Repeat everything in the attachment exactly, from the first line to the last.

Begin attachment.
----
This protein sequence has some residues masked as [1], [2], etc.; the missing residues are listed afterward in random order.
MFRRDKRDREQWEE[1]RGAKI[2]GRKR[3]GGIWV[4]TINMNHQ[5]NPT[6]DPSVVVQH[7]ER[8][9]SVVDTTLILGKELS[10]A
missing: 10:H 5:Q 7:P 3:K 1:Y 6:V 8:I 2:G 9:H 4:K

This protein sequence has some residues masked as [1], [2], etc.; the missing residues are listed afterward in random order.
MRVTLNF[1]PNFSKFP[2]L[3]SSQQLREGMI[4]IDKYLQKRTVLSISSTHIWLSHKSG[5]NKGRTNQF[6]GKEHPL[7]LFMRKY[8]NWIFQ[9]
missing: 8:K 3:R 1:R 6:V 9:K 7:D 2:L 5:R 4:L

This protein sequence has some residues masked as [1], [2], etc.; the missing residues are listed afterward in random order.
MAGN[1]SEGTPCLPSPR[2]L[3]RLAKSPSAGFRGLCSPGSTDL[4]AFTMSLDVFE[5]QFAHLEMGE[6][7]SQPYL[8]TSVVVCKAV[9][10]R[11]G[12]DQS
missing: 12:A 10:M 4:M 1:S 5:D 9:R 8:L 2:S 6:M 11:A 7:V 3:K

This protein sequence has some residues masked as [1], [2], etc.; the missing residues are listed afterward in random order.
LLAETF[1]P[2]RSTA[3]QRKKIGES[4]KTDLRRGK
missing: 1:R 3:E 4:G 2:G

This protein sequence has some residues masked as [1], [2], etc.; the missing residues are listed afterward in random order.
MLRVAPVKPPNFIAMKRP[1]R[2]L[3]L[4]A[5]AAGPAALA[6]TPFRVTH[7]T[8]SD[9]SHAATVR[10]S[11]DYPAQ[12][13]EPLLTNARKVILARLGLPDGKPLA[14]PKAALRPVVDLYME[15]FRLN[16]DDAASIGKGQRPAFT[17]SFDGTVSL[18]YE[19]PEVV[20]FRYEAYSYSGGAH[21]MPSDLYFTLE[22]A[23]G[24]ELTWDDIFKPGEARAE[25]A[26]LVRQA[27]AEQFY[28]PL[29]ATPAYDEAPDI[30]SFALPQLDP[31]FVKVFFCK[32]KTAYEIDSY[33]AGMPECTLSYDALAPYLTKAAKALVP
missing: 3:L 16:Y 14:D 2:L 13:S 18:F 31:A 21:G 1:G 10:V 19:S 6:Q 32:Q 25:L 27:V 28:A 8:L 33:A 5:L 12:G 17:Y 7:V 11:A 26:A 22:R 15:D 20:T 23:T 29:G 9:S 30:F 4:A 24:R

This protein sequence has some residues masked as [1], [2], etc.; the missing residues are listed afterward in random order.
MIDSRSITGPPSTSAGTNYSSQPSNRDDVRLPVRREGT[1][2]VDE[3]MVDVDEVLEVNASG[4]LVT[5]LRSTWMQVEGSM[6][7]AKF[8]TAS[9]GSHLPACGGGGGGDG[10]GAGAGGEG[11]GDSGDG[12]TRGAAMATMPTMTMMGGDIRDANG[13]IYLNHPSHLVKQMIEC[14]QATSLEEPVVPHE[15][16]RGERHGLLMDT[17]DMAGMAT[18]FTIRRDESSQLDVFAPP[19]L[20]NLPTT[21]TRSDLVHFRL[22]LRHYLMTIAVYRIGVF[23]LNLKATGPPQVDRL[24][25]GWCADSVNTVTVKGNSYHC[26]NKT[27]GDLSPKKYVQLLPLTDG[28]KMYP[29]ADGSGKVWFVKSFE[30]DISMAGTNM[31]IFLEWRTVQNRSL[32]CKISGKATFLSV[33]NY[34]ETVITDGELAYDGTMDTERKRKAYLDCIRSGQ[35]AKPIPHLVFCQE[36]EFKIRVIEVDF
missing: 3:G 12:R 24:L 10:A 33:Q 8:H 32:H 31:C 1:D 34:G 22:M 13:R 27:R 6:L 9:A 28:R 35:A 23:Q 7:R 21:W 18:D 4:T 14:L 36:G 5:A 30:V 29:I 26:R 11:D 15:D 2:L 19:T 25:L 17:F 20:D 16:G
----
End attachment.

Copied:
This protein sequence has some residues masked as [1], [2], etc.; the missing residues are listed afterward in random order.
MFRRDKRDREQWEE[1]RGAKI[2]GRKR[3]GGIWV[4]TINMNHQ[5]NPT[6]DPSVVVQH[7]ER[8][9]SVVDTTLILGKELS[10]A
missing: 10:H 5:Q 7:P 3:K 1:Y 6:V 8:I 2:G 9:H 4:K

This protein sequence has some residues masked as [1], [2], etc.; the missing residues are listed afterward in random order.
MRVTLNF[1]PNFSKFP[2]L[3]SSQQLREGMI[4]IDKYLQKRTVLSISSTHIWLSHKSG[5]NKGRTNQF[6]GKEHPL[7]LFMRKY[8]NWIFQ[9]
missing: 8:K 3:R 1:R 6:V 9:K 7:D 2:L 5:R 4:L

This protein sequence has some residues masked as [1], [2], etc.; the missing residues are listed afterward in random order.
MAGN[1]SEGTPCLPSPR[2]L[3]RLAKSPSAGFRGLCSPGSTDL[4]AFTMSLDVFE[5]QFAHLEMGE[6][7]SQPYL[8]TSVVVCKAV[9][10]R[11]G[12]DQS
missing: 12:A 10:M 4:M 1:S 5:D 9:R 8:L 2:S 6:M 11:A 7:V 3:K

This protein sequence has some residues masked as [1], [2], etc.; the missing residues are listed afterward in random order.
LLAETF[1]P[2]RSTA[3]QRKKIGES[4]KTDLRRGK
missing: 1:R 3:E 4:G 2:G

This protein sequence has some residues masked as [1], [2], etc.; the missing residues are listed afterward in random order.
MLRVAPVKPPNFIAMKRP[1]R[2]L[3]L[4]A[5]AAGPAALA[6]TPFRVTH[7]T[8]SD[9]SHAATVR[10]S[11]DYPAQ[12][13]EPLLTNARKVILARLGLPDGKPLA[14]PKAALRPVVDLYME[15]FRLN[16]DDAASIGKGQRPAFT[17]SFDGTVSL[18]YE[19]PEVV[20]FRYEAYSYSGGAH[21]MPSDLYFTLE[22]A[23]G[24]ELTWDDIFKPGEARAE[25]A[26]LVRQA[27]AEQFY[28]PL[29]ATPAYDEAPDI[30]SFALPQLDP[31]FVKVFFCK[32]KTAYEIDSY[33]AGMPECTLSYDALAPYLTKAAKALVP
missing: 3:L 16:Y 14:D 2:L 13:S 18:F 31:A 21:G 1:G 10:V 19:S 6:Q 32:Q 25:L 27:V 28:A 8:L 33:A 5:L 12:G 17:Y 7:V 11:A 26:A 22:R 15:D 20:T 23:T 29:G 9:S 30:F 4:A 24:R

This protein sequence has some residues masked as [1], [2], etc.; the missing residues are listed afterward in random order.
MIDSRSITGPPSTSAGTNYSSQPSNRDDVRLPVRREGT[1][2]VDE[3]MVDVDEVLEVNASG[4]LVT[5]LRSTWMQVEGSM[6][7]AKF[8]TAS[9]GSHLPACGGGGGGDG[10]GAGAGGEG[11]GDSGDG[12]TRGAAMATMPTMTMMGGDIRDANG[13]IYLNHPSHLVKQMIEC[14]QATSLEEPVVPHE[15][16]RGERHGLLMDT[17]DMAGMAT[18]FTIRRDESSQLDVFAPP[19]L[20]NLPTT[21]TRSDLVHFRL[22]LRHYLMTIAVYRIGVF[23]LNLKATGPPQVDRL[24][25]GWCADSVNTVTVKGNSYHC[26]NKT[27]GDLSPKKYVQLLPLTDG[28]KMYP[29]ADGSGKVWFVKSFE[30]DISMAGTNM[31]IFLEWRTVQNRSL[32]CKISGKATFLSV[33]NY[34]ETVITDGELAYDGTMDTERKRKAYLDCIRSGQ[35]AKPIPHLVFCQE[36]EFKIRVIEVDF
missing: 3:G 12:R 24:L 10:A 33:Q 8:H 32:H 31:C 1:D 34:G 22:M 13:R 27:R 6:L 9:A 28:R 35:A 23:Q 7:R 21:W 18:D 4:T 14:L 36:G 5:A 30:V 29:I 26:R 11:D 15:D 2:L 19:T 25:L 17:F 20:D 16:G